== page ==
DOD Web-watchers find war plans online

A new reserve unit that monitors the Defense Department's presence on the

World Wide Web has found an astonishing amount of classified or sensitive

material on public sites.

The Web Risk Assessment Team, established by the Joint Task Force for

Computer Network Defense, is made up of reservists who spend one weekend

each month scanning DOD Web sites, according to Air Force Maj. Gen. John

Campbell, commander of JTF-CND.

A survey of 800 major DOD sites on the Internet recently revealed as

many as 1,300 "discrepancies," some of them involving highly classified

information, Campbell said. The team uncovered more than 10 instances where

information on Pentagon war plans was posted.

Also among the discoveries has been information on computer system vulnerabilities

and more than 20 detailed maps of DOD facilities.

Some of the maps and photographs included detailed plans of a facility

known as "Site R," which serves as the alternate Joint Communications Center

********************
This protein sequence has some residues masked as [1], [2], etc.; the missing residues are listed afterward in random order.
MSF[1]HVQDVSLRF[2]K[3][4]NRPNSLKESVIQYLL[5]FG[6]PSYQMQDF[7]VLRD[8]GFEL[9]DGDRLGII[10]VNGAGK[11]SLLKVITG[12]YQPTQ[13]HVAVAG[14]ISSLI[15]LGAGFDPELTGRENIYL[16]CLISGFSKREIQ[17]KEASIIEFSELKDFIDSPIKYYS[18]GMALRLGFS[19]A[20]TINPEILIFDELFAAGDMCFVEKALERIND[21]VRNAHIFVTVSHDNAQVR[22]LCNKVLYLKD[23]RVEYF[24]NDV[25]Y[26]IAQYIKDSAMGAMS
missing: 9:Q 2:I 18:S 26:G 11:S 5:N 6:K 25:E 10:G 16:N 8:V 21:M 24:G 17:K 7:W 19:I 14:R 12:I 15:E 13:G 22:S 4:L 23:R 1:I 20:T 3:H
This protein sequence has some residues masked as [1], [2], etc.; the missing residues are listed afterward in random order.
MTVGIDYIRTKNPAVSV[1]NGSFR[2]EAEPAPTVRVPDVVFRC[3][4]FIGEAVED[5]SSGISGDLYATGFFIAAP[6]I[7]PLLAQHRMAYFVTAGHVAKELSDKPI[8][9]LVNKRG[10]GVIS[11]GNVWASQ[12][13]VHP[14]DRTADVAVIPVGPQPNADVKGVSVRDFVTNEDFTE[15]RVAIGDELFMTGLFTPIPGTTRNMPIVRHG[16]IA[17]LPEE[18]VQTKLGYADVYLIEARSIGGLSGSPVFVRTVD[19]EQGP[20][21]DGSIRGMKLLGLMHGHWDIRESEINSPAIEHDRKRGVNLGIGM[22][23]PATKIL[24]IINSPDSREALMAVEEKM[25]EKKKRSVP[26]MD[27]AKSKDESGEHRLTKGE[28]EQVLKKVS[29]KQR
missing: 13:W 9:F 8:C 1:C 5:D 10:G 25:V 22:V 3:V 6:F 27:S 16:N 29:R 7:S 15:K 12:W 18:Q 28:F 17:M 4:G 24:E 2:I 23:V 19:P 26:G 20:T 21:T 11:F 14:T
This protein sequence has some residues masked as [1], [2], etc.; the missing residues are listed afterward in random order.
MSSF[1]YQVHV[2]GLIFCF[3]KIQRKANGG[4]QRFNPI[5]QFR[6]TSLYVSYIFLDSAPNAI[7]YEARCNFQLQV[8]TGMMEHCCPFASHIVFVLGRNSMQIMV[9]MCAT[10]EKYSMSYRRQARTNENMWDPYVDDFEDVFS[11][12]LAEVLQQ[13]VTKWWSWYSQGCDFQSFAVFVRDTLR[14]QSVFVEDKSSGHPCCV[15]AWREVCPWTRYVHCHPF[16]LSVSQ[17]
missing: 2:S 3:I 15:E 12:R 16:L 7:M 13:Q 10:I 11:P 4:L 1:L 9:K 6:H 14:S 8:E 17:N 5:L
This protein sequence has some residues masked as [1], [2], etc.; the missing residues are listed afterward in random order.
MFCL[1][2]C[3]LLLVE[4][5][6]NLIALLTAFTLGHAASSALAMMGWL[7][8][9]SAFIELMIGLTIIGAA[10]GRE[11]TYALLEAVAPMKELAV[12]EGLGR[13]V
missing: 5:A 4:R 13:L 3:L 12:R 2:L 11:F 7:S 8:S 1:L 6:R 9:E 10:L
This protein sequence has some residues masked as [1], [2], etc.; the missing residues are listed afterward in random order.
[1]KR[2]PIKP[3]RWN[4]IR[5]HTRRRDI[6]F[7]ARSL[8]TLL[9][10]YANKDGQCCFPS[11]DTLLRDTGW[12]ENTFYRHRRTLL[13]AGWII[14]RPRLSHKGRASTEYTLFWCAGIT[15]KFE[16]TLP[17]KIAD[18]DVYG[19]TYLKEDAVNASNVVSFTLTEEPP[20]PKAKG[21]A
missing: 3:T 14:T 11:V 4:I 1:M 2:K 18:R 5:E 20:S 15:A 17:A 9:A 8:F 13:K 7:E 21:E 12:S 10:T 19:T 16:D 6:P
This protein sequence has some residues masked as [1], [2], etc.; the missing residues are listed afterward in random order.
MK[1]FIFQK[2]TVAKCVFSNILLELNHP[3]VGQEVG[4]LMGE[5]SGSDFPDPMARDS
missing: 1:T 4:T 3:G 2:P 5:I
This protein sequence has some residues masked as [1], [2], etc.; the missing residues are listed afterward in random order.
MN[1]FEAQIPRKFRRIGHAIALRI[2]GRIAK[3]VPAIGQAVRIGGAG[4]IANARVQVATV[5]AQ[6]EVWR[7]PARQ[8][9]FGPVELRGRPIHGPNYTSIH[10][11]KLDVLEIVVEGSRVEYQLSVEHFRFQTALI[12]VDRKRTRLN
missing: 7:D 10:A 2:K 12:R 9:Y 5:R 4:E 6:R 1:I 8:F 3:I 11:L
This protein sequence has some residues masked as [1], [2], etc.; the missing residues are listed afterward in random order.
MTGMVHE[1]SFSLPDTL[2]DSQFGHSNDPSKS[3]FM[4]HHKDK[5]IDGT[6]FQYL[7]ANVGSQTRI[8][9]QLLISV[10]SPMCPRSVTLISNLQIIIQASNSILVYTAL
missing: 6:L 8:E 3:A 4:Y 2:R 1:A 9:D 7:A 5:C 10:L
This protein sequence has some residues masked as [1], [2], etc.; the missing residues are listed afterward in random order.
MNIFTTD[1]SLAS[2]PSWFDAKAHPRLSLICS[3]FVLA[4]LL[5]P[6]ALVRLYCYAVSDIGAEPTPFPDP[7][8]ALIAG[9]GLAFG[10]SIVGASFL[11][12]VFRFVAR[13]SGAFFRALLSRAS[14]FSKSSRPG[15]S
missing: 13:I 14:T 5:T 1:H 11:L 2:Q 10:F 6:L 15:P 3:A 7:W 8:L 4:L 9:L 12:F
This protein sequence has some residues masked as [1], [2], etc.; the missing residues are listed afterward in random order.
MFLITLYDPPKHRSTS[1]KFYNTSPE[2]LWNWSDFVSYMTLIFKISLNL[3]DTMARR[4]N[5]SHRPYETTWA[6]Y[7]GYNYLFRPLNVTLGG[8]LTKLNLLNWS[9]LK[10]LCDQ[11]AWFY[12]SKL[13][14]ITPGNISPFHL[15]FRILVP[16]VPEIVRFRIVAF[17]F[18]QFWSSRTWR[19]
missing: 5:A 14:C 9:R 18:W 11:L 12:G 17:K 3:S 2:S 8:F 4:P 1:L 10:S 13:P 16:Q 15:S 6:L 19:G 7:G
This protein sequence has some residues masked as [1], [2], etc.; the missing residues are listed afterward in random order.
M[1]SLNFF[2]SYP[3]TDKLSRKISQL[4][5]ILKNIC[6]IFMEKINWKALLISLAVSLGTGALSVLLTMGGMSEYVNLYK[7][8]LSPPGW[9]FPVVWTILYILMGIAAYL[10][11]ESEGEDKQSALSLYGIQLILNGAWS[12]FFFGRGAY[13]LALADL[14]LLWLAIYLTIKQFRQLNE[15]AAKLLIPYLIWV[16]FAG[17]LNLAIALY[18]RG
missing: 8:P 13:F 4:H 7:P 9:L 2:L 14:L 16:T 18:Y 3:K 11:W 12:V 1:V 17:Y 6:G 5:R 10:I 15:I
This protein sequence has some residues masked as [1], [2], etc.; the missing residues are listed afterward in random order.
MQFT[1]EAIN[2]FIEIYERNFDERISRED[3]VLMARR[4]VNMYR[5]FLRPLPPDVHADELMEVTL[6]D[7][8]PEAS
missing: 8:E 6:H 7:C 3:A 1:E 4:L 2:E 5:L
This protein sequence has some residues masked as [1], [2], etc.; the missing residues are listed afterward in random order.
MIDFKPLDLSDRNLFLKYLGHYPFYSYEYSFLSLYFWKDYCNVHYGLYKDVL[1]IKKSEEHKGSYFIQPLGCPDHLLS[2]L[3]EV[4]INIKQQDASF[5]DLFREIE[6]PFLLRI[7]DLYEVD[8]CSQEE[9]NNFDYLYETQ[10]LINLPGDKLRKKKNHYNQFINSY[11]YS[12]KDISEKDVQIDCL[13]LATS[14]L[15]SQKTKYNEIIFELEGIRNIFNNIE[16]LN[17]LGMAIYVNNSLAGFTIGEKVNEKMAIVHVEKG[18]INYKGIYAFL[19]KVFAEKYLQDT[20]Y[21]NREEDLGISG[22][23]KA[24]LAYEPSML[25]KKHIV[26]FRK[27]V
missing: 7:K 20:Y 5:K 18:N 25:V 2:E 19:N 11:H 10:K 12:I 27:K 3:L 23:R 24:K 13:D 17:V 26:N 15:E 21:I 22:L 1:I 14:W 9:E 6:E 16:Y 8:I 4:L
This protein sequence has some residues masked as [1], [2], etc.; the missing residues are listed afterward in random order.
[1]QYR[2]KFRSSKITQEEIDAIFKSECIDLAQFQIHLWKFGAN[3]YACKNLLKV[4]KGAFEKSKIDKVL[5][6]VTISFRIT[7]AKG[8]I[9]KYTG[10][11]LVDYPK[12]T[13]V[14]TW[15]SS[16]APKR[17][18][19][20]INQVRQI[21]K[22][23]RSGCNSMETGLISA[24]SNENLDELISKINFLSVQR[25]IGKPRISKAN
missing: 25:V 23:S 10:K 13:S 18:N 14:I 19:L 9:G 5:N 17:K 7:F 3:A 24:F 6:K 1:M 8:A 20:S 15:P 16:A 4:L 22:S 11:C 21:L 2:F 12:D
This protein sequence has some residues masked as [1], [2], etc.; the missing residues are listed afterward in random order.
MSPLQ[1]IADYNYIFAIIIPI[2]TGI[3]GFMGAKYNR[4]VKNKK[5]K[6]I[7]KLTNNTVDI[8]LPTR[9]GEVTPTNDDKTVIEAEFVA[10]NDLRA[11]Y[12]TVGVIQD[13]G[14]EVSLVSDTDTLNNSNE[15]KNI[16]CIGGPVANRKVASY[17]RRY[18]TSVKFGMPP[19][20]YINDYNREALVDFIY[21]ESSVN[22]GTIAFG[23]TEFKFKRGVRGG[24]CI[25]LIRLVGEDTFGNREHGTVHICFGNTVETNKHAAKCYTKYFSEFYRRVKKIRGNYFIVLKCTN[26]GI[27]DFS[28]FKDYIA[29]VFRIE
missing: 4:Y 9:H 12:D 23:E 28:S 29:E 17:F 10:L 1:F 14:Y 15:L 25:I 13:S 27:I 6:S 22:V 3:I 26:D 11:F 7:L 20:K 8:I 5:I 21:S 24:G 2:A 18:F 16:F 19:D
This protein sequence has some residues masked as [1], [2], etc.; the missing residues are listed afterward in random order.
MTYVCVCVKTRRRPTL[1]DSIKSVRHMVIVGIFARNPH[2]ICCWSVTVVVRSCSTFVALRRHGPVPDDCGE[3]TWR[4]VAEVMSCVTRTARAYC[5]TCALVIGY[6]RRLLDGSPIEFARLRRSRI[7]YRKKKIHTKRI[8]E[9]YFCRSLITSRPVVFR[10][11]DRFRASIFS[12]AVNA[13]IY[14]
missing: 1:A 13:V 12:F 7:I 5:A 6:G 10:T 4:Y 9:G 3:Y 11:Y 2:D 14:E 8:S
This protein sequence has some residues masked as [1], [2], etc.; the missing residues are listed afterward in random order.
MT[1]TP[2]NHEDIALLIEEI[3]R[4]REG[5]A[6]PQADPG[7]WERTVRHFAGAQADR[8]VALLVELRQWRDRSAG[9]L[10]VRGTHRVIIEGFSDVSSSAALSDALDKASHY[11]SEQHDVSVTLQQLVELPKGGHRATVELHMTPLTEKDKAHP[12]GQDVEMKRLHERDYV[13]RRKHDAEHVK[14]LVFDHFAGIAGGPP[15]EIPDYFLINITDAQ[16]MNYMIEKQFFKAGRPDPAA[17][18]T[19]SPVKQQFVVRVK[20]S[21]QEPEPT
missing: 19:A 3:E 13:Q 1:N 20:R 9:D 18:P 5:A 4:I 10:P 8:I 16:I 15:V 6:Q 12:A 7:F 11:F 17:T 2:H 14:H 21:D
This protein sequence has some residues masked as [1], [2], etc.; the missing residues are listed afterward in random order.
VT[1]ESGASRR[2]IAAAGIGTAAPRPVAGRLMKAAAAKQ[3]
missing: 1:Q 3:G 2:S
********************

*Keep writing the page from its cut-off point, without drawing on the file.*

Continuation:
for U.S. nuclear forces, according to Campbell. The overhead photo of "Site

R" showed the location of underground tunnel entryways and a detailed floor

plan of the facility.

Likewise, the Web site for an annual exercise known as "Cobra Gold"

included an entire list of participating units, communications frequencies

and call signs for aircraft and data on Identification Friend or Foe squawks,

which are signals used by pilots to determine if a plane is friendly or

enemy.

In another instance, the team found a classified excerpt in a policy

document on counterterrorism.

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